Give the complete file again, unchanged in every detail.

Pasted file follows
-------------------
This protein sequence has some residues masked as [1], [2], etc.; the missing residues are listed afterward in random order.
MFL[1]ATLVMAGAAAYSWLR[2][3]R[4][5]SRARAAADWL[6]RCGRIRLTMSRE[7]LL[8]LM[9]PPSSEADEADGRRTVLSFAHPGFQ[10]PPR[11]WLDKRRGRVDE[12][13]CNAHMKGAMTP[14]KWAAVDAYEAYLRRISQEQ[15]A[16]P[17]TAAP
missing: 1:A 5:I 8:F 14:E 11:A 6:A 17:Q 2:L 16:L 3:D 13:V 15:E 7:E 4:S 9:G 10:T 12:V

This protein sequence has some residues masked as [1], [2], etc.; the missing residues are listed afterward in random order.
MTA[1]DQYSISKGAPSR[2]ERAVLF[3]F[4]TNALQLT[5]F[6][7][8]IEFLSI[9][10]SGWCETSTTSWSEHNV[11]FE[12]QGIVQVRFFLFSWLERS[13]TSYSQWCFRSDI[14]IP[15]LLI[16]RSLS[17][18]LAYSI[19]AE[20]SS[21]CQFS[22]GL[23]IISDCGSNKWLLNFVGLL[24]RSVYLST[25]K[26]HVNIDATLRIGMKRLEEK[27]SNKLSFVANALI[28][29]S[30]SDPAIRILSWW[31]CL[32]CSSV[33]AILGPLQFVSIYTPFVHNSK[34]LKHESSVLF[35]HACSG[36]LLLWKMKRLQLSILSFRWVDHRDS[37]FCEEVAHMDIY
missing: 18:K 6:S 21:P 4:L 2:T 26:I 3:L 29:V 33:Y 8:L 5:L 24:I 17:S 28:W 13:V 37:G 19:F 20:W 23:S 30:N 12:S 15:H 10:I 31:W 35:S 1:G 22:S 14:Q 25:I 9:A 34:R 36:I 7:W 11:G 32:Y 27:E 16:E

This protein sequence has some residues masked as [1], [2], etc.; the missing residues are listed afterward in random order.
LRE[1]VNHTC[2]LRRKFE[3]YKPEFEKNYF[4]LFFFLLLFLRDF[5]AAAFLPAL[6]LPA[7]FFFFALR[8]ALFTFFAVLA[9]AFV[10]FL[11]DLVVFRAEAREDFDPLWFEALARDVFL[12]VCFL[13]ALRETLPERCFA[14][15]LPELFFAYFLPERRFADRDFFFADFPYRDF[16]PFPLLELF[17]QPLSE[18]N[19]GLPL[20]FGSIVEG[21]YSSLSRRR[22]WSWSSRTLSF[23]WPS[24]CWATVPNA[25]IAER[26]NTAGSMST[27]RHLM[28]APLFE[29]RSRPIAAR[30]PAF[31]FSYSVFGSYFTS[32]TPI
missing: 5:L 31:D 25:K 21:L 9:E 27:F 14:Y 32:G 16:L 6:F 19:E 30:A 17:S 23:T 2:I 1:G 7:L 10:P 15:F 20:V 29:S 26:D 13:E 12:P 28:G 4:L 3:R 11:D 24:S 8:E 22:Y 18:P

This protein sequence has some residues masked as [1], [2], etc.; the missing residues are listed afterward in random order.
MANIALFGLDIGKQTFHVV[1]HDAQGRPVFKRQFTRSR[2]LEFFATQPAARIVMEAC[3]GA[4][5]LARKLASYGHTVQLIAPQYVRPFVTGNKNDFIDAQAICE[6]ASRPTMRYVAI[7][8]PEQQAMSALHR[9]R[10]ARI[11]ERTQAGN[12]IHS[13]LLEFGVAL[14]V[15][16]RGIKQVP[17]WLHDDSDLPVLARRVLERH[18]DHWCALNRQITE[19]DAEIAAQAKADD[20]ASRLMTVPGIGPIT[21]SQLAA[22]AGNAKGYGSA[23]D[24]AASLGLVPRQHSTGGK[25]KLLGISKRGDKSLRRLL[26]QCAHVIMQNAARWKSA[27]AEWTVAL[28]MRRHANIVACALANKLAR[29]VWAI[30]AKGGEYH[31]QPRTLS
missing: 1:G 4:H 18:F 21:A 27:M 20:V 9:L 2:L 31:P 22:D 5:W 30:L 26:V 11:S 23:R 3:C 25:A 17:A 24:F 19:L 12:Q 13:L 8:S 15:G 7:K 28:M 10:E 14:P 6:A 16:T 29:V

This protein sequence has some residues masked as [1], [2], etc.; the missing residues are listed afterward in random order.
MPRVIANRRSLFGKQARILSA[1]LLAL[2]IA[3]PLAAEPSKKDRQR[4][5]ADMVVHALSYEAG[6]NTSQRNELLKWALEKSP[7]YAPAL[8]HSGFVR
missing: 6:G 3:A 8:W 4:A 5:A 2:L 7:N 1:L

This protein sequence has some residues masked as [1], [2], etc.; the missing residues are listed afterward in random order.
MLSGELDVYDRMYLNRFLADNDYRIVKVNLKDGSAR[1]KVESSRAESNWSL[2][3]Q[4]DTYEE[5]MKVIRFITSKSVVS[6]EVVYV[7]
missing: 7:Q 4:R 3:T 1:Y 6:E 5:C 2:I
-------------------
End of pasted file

This protein sequence has some residues masked as [1], [2], etc.; the missing residues are listed afterward in random order.
MFL[1]ATLVMAGAAAYSWLR[2][3]R[4][5]SRARAAADWL[6]RCGRIRLTMSRE[7]LL[8]LM[9]PPSSEADEADGRRTVLSFAHPGFQ[10]PPR[11]WLDKRRGRVDE[12][13]CNAHMKGAMTP[14]KWAAVDAYEAYLRRISQEQ[15]A[16]P[17]TAAP
missing: 1:A 5:I 8:F 14:E 11:A 6:A 17:Q 2:L 16:L 3:D 13:V 15:E 7:E 4:S 9:G 10:T 12:V

This protein sequence has some residues masked as [1], [2], etc.; the missing residues are listed afterward in random order.
MTA[1]DQYSISKGAPSR[2]ERAVLF[3]F[4]TNALQLT[5]F[6][7][8]IEFLSI[9][10]SGWCETSTTSWSEHNV[11]FE[12]QGIVQVRFFLFSWLERS[13]TSYSQWCFRSDI[14]IP[15]LLI[16]RSLS[17][18]LAYSI[19]AE[20]SS[21]CQFS[22]GL[23]IISDCGSNKWLLNFVGLL[24]RSVYLST[25]K[26]HVNIDATLRIGMKRLEEK[27]SNKLSFVANALI[28][29]S[30]SDPAIRILSWW[31]CL[32]CSSV[33]AILGPLQFVSIYTPFVHNSK[34]LKHESSVLF[35]HACSG[36]LLLWKMKRLQLSILSFRWVDHRDS[37]FCEEVAHMDIY
missing: 18:K 6:S 21:P 4:L 2:T 26:I 3:L 29:V 33:Y 8:L 5:L 24:I 17:S 28:W 13:V 37:G 19:F 20:W 23:S 30:N 12:S 15:H 10:I 31:W 35:S 1:G 22:S 14:Q 25:I 9:A 34:R 36:I 7:W 11:G 32:Y 27:E 16:E

This protein sequence has some residues masked as [1], [2], etc.; the missing residues are listed afterward in random order.
LRE[1]VNHTC[2]LRRKFE[3]YKPEFEKNYF[4]LFFFLLLFLRDF[5]AAAFLPAL[6]LPA[7]FFFFALR[8]ALFTFFAVLA[9]AFV[10]FL[11]DLVVFRAEAREDFDPLWFEALARDVFL[12]VCFL[13]ALRETLPERCFA[14][15]LPELFFAYFLPERRFADRDFFFADFPYRDF[16]PFPLLELF[17]QPLSE[18]N[19]GLPL[20]FGSIVEG[21]YSSLSRRR[22]WSWSSRTLSF[23]WPS[24]CWATVPNA[25]IAER[26]NTAGSMST[27]RHLM[28]APLFE[29]RSRPIAAR[30]PAF[31]FSYSVFGSYFTS[32]TPI
missing: 5:L 31:D 25:K 21:L 9:E 27:F 14:Y 32:G 16:L 6:F 19:E 30:A 17:S 23:T 2:I 1:G 7:L 10:P 15:F 20:V 29:S 26:D 13:E 12:P 28:G 4:L 3:R 11:D 24:S 8:E 22:Y 18:P

This protein sequence has some residues masked as [1], [2], etc.; the missing residues are listed afterward in random order.
MANIALFGLDIGKQTFHVV[1]HDAQGRPVFKRQFTRSR[2]LEFFATQPAARIVMEAC[3]GA[4][5]LARKLASYGHTVQLIAPQYVRPFVTGNKNDFIDAQAICE[6]ASRPTMRYVAI[7][8]PEQQAMSALHR[9]R[10]ARI[11]ERTQAGN[12]IHS[13]LLEFGVAL[14]V[15][16]RGIKQVP[17]WLHDDSDLPVLARRVLERH[18]DHWCALNRQITE[19]DAEIAAQAKADD[20]ASRLMTVPGIGPIT[21]SQLAA[22]AGNAKGYGSA[23]D[24]AASLGLVPRQHSTGGK[25]KLLGISKRGDKSLRRLL[26]QCAHVIMQNAARWKSA[27]AEWTVAL[28]MRRHANIVACALANKLAR[29]VWAI[30]AKGGEYH[31]QPRTLS
missing: 1:G 4:H 18:F 21:A 27:M 20:V 9:L 2:L 31:P 22:D 5:W 30:L 26:V 11:S 23:R 3:C 25:A 17:A 24:F 19:L 12:Q 13:L 8:S 15:G 7:K 28:M 10:E 14:P 6:A 16:T 29:V

This protein sequence has some residues masked as [1], [2], etc.; the missing residues are listed afterward in random order.
MPRVIANRRSLFGKQARILSA[1]LLAL[2]IA[3]PLAAEPSKKDRQR[4][5]ADMVVHALSYEAG[6]NTSQRNELLKWALEKSP[7]YAPAL[8]HSGFVR
missing: 6:G 3:A 8:W 4:A 5:A 2:L 7:N 1:L

This protein sequence has some residues masked as [1], [2], etc.; the missing residues are listed afterward in random order.
MLSGELDVYDRMYLNRFLADNDYRIVKVNLKDGSAR[1]KVESSRAESNWSL[2][3]Q[4]DTYEE[5]MKVIRFITSKSVVS[6]EVVYV[7]
missing: 7:Q 4:R 3:T 1:Y 6:E 5:C 2:I